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Exergame Efficacy in Clinical and Non-Clinical Populations: A Systematic Review and Meta-Analysis

Douglass-Bonner, A; Potts, HWW; (2013) Exergame Efficacy in Clinical and Non-Clinical Populations: A Systematic Review and Meta-Analysis. Presented at: 6th World Congress on Social Media, Mobile Apps, Internet/Web 2.0, London, UK. Green open access

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Background: Exergames are video games that involve exercise. Many exergames have been commercial successes, beginning with Dance Dance Revolution in 1998, and exergames are available on all three main consoles sold today. Wii Fit has sold over 22 million copies worldwide, while exergames predominated in the first year of titles on Microsoft’s Kinect. Metabolic studies confirm that exergames can produce exertion equivalent to at least moderate exercise. They have been increasingly used to promote fitness and in clinical contexts, like rehabilitation, but it has been unclear whether exergames can deliver real improvements in health. Objective: To assess the effects of exergames on health outcomes. Methods: A systematic review of English-language articles using PubMed and Web of Science. Only studies with a sample size greater than 5 were used. Short term, laboratory-only studies were excluded. Both commercial and bespoke exergames were included, as were clinical and non-clinical populations. Before/after studies and randomised controlled trials were included in the discursive analysis, and only RCTs in the meta-analyses. Results: We identified 18 RCTs and 9 before/after studies. These covered a range of software, including Dance Dance Revolution, Wii Fit, EyeToy games and systems connected to exercise bikes. All pooled analyses were based on random effects models. Six RCTs measuring BMI or weight (n = 463) showed exergame use associated with a reduced BMI (pooled effect size, -0.26; 95% CI, -0.45 to -0.07). Three RCTs measuring VO2max (n = 371) showed an increase that did not quite reach statistical significance (pooled effect size, 0.72; 95% CI, -0.03 to 1.47). Four RCTs measuring general physical activity (n = 453) showed no difference (pooled effect size, 0.17; 95% CI, -0.26 to 0.60). Five RCTs measuring adherence or attendance (n = 122) showed no difference (pooled effect size, 0.35; 95% CI, -0.57 to 1.27), but there is a significant improvement if we exclude one outlier. Three RCTs (n = 136) show exergames are enjoyed more (pooled effect size, 0.78; 95% CI, 0.16 to 1.39). Studies on balance were usually on older adults using the Wii console. Three RCTs (n = 62) conducted equivalence trials and showed no significant difference with standard balance exercises. Three RCTs (n = 107) compared against control conditions, but found no significant difference (pooled effect size, 0.97; 95% CI, -0.39 to 2.33). Before/after studies generally gave results concordant with the RCTs. Conclusions: The papers found contained a heterogeneous selection of technology and were on varied populations. Many of the studies were very small and reported large numbers of outcome measures. How the exergame was made available and the choice of control varied. It was difficult to assess whether there has been publication bias. No studies using the Kinect and meeting our inclusion criteria have yet been published. Although many exergames have different interfaces and methods of working, there is evidence that exergames can improve fitness and may improve adherence to exercise and, in the elderly, balance. However, there is a need for larger and better trials, in particular looking at long-term outcomes.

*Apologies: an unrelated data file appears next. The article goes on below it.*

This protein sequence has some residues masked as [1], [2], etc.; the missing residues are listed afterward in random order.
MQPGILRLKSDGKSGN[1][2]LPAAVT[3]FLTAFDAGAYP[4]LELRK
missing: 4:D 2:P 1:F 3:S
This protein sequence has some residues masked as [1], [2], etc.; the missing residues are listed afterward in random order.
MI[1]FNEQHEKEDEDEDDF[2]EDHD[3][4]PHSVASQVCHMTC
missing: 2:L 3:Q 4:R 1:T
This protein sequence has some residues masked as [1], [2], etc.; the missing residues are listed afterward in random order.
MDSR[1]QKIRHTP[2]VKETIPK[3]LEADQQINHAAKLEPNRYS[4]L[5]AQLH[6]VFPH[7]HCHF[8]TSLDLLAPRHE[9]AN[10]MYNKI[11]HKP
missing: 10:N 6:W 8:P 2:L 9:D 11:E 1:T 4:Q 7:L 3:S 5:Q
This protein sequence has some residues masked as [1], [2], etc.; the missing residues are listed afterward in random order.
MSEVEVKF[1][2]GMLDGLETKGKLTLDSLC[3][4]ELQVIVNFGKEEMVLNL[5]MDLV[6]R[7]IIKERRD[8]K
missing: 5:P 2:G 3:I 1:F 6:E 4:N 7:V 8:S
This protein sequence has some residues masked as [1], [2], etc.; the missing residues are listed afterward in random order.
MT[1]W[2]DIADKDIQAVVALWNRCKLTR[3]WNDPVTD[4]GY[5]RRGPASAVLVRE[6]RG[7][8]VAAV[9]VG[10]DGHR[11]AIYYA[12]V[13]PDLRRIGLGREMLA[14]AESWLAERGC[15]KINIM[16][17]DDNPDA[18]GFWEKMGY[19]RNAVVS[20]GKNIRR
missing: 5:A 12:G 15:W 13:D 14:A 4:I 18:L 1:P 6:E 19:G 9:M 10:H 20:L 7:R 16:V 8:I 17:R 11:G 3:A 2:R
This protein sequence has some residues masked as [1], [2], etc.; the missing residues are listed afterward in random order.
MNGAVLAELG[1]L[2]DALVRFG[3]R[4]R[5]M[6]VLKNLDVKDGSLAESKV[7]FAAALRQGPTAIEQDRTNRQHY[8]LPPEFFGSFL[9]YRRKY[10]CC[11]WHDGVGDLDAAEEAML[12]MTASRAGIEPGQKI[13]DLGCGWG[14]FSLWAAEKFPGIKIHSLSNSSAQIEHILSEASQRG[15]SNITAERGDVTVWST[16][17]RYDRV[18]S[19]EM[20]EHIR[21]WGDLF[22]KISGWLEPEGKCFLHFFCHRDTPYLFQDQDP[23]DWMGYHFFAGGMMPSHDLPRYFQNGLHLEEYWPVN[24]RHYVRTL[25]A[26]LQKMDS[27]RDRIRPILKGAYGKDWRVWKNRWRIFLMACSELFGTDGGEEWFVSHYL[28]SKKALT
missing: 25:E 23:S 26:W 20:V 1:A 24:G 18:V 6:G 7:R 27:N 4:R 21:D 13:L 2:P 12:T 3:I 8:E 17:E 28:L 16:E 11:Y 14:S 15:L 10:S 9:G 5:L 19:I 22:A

Type: Conference item (Presentation)
Title: Exergame Efficacy in Clinical and Non-Clinical Populations: A Systematic Review and Meta-Analysis
Event: 6th World Congress on Social Media, Mobile Apps, Internet/Web 2.0
Location: London, UK
Dates: 2013-09-23 - 2013-09-24
Open access status: An open access version is available from UCL Discovery
Publisher version: http://www.medicine20congress.com/ocs/index.php/me...
Language: English
Additional information: Medicine 2.0 ® This work is licensed under a Creative Commons Attribution 3.0 License.
URI: http://discovery.ucl.ac.uk/id/eprint/1407704
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